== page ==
Malaysia Ranks 2nd in Southeast Asia and 26th Globally for Tourism

A photo of Kuala Lumpur, the capital of Malaysia.

A photo of Malaysia’s capital, Kuala Lumpur.
Photo credit: Shutterstock

The World Economic Forum is a Swiss-based nonprofit organization that gathers information related to global finance. Each year, they publish the Travel and Tourism Competitiveness Index.

This year’s report revealed that Malaysia is number two among nine Southeast Asian countries for tourism income, losing out to Singapore and followed by Thailand and Indonesia. Overall, Malaysia came in 26th place out of the 136 countries included in the Index report. Those countries account for 98% of the world’s GDP.

In part, this index measured “sustainable development of the travel and tourism sector,” which includes international openness, prioritization of travel and tourism, the labor industry, health and hygiene, and safety and security. Malaysia saw 25 million arrivals in 2015, and has seen growth due to airline connections, low prices, and beautiful natural resources. Those are key to maintaining its growth, especially the protection and preservation of those natural resources.

Tourism is a crucial source of income for many nations around the world, as the globe becomes increasingly interconnected via travel and the Internet. With more people visiting foreign countries each year, and travel prices becoming generally more accessible, this is going to be a continuing trend. People are more interested in traveling to other countries, something which was once the domain of the rich, but which is increasingly within the hands of the world’s middle class.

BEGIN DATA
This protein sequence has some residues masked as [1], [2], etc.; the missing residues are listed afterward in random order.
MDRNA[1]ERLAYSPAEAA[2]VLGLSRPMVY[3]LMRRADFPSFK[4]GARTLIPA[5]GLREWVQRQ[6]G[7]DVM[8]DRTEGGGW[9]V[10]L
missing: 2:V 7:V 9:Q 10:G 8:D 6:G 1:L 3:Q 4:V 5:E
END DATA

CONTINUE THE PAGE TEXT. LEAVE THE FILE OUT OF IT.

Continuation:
With that increased emphasis on tourism in the global market comes an increased attention to it within various nations. Improved relations and a stronger focus on freedom of movement has probably benefited the world politically as well, and with economies shored up by trade, reduced resources in other forms are less of an issue. Tourism can help sustain local economies as well, provided that tourism is kept sustainable, and not reliant on flukes like hosting the Olympic Games.

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